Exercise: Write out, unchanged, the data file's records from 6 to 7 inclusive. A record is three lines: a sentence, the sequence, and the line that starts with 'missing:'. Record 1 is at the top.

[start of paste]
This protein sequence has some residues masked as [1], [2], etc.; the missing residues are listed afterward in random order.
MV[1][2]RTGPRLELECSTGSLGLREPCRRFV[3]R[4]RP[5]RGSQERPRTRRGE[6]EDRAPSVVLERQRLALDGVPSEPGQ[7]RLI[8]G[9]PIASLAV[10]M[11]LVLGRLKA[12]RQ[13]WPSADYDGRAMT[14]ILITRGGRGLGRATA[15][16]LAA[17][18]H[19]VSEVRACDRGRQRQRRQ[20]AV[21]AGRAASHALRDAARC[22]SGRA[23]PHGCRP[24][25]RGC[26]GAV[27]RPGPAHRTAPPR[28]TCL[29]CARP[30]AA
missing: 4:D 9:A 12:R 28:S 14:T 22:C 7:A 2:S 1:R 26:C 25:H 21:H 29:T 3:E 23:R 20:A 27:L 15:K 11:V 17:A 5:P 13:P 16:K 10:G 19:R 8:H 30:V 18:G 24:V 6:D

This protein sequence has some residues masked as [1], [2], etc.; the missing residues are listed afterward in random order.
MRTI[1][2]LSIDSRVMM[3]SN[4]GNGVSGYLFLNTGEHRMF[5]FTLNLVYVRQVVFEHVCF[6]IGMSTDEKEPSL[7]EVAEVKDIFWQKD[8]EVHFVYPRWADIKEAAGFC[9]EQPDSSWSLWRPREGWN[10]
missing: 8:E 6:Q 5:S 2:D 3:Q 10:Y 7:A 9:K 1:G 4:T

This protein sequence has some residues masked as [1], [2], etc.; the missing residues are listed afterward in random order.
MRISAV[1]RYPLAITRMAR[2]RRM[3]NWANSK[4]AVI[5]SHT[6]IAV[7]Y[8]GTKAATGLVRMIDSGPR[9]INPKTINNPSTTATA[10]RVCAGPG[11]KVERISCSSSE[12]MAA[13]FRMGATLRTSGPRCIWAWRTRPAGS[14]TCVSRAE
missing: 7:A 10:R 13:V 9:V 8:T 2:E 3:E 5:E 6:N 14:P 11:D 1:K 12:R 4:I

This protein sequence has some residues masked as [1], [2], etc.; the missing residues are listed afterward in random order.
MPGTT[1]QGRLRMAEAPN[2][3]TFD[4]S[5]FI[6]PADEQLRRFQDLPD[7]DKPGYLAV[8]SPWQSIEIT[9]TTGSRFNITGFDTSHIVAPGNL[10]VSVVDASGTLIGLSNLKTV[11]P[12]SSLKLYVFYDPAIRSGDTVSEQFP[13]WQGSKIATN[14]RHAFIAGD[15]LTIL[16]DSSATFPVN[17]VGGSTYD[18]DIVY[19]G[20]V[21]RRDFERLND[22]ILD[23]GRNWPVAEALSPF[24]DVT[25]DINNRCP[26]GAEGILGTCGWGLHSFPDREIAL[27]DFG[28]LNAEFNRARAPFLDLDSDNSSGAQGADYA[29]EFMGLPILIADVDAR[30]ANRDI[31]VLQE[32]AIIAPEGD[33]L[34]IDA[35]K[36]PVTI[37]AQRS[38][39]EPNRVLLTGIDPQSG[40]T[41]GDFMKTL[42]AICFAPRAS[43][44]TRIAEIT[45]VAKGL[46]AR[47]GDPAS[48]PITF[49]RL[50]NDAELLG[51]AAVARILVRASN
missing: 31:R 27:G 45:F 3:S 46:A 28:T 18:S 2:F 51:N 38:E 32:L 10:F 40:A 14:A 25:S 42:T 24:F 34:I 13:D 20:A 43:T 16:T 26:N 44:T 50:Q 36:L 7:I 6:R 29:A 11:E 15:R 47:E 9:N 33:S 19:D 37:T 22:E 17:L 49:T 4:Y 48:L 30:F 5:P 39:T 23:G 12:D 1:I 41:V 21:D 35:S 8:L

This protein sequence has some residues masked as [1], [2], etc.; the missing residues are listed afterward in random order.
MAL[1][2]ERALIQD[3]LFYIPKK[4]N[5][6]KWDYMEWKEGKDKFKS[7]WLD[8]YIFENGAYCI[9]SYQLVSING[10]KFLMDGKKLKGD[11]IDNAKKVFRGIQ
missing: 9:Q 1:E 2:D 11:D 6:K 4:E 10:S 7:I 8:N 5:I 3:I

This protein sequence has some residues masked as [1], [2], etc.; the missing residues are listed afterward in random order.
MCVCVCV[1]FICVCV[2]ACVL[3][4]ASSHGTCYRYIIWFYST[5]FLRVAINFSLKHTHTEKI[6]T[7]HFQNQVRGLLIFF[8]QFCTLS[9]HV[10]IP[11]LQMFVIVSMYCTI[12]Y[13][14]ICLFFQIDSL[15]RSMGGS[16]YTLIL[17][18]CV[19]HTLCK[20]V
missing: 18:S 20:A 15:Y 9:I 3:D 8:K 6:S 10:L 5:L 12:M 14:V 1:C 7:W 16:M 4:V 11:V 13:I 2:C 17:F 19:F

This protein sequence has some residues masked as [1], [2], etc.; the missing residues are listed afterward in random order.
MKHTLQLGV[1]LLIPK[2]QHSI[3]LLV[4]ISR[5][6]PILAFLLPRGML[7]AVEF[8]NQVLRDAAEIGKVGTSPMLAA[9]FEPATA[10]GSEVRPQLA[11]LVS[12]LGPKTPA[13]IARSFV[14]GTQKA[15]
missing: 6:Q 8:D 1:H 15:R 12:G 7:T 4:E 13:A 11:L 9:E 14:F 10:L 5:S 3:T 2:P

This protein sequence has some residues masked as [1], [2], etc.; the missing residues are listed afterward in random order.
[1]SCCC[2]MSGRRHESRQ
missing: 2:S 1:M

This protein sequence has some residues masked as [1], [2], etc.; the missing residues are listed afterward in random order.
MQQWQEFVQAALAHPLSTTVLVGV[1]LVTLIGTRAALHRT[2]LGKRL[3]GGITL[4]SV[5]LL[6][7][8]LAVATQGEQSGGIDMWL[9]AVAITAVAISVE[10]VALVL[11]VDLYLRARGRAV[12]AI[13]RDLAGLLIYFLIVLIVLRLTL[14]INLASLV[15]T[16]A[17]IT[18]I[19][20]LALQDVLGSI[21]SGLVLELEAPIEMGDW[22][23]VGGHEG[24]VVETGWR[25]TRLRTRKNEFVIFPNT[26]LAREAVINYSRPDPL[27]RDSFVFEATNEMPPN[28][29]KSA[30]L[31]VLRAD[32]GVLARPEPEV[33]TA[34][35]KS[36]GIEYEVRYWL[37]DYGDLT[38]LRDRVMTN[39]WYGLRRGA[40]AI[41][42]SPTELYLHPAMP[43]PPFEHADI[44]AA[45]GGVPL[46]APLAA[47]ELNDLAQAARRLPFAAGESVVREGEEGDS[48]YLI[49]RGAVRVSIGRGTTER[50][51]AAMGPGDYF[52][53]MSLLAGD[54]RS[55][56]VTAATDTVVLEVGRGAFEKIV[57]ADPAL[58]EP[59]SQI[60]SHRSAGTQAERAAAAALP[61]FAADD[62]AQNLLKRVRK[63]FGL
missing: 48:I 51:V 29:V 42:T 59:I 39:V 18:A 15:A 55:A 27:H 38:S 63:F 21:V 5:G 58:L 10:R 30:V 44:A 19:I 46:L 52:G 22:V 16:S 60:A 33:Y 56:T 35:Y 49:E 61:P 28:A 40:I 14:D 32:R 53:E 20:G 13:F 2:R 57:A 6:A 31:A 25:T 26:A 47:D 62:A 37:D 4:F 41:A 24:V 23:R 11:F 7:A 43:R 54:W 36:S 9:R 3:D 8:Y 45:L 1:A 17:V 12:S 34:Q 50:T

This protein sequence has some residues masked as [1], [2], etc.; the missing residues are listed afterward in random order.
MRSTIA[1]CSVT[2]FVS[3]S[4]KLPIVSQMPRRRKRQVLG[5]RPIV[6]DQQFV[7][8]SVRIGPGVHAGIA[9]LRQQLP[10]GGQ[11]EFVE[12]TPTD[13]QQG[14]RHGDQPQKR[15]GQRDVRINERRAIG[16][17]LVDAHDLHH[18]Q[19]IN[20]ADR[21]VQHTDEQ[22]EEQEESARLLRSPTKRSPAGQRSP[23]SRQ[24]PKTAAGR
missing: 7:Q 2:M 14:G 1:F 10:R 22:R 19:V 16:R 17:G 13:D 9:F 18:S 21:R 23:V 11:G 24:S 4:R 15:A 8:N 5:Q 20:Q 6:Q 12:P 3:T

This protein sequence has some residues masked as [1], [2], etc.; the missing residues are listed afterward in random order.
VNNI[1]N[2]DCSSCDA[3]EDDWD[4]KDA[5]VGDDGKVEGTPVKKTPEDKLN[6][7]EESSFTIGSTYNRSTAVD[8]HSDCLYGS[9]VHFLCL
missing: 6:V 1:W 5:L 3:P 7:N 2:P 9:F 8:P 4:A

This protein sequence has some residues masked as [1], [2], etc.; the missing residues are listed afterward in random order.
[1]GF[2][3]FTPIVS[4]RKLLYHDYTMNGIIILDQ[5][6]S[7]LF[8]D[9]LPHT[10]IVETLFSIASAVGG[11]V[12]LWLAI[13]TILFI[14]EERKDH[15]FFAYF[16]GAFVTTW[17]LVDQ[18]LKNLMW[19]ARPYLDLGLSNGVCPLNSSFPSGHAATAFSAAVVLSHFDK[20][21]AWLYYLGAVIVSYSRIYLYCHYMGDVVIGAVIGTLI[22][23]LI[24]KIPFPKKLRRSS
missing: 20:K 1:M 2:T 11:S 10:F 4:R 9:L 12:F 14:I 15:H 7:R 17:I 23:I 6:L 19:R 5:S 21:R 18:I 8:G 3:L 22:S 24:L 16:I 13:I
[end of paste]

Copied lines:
This protein sequence has some residues masked as [1], [2], etc.; the missing residues are listed afterward in random order.
MCVCVCV[1]FICVCV[2]ACVL[3][4]ASSHGTCYRYIIWFYST[5]FLRVAINFSLKHTHTEKI[6]T[7]HFQNQVRGLLIFF[8]QFCTLS[9]HV[10]IP[11]LQMFVIVSMYCTI[12]Y[13][14]ICLFFQIDSL[15]RSMGGS[16]YTLIL[17][18]CV[19]HTLCK[20]V
missing: 18:S 20:A 15:Y 9:I 3:D 8:K 6:S 10:L 5:L 12:M 14:V 1:C 7:W 16:M 4:V 11:V 13:I 2:C 17:F 19:F

This protein sequence has some residues masked as [1], [2], etc.; the missing residues are listed afterward in random order.
MKHTLQLGV[1]LLIPK[2]QHSI[3]LLV[4]ISR[5][6]PILAFLLPRGML[7]AVEF[8]NQVLRDAAEIGKVGTSPMLAA[9]FEPATA[10]GSEVRPQLA[11]LVS[12]LGPKTPA[13]IARSFV[14]GTQKA[15]
missing: 6:Q 8:D 1:H 15:R 12:G 7:T 4:E 13:A 11:L 9:E 14:F 10:L 5:S 3:T 2:P